Wednesday, December 30, 2009

Do you know MIPS?

You probably have heard about ARM processors. ARM seems to be everywhere and we are flooded by press announcements about new ARM-based products. This might make you think that ARM is currently the most successful processor around, especially if we think about 32 bit processors. But did you know that there exists another 32 bit processor for embedded applications? Well, yes, of course, there are other 32 bit microcontrollers that are not ARM, but there is one particular brand that you probably have as a brain for at least one of your electronic gadgets: the MIPS processor.

Like ARM, MIPS Technologies does not make silicon, but only so-called soft cores, a piece of software that describes a processor core. To use a soft core you have to licence it and put it in a chip yourself. There are many MIPS cores, not only 32 bit but also 64 bit, and there are many companies that use one of those in their products. To name a few (in random order): Sony, Realtek, Broadcom, Pioneer, Motorola, Cisco, Microchip, Hewlett-Packard, Philips, Toshiba, Canon, Samsung, JVC, Pentax, Casio, Minolta, NEC, Fujifilm, Ikanos, etc., etc. That is quite an impressive list for a processor that we hardly ever hear about, isn't it?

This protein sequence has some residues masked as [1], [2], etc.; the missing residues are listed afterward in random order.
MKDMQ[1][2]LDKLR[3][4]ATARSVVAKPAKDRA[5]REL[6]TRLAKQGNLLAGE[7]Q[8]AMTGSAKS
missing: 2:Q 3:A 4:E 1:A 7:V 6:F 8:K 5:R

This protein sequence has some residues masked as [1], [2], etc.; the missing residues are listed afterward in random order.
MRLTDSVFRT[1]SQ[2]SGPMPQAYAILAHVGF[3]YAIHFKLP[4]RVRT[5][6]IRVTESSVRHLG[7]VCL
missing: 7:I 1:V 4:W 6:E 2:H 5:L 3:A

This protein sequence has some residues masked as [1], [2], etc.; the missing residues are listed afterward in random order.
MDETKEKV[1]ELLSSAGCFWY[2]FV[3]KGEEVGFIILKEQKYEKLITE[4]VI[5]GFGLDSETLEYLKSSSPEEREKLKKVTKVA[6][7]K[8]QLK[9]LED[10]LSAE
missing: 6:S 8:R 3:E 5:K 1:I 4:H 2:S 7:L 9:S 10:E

As you can see from the list of MIPS users, these are all big well-known companies that make many types of consumer products, which explains why you probably own at least one MIPS processor. Digital camera's, network routers, Wi-Fi access points, DSL modems, printers, netbooks, digital photo frames, DVD players, GPS receivers, game consoles and even cars, many of them contain a MIPS core. Unlike ARM, MIPS Technologies does not make a lot of noise, yet their products are everywhere.

But there is one major product in which you will not likely find a MIPS: the mobile phone. This market is almost completely dominated by ARM, but MIPS is hoping to get in thanks to Google's Android, the open source smart phone operating system. Android, developed for ARM processors, is a platform that current MIPS users might want to use too, so MIPS Technologies started porting it to their products. And then, with a bit of luck, MIPS users will start building smart phones with MIPS cores.

For the electronics hobbyist the easiest way to get started with MIPS is probably to buy a PIC32 processor from Microchip. The PIC32 is based on the MIPS32 M4K family and according to Microchip they perform better than an ARM7 clocked at 100 MHz.
If you look hard enough you can also find single board computers with MIPS processors and run for instance Linux-MIPS on it. Or hack a router and play with OpenWRT.

Share your MIPS experiences!

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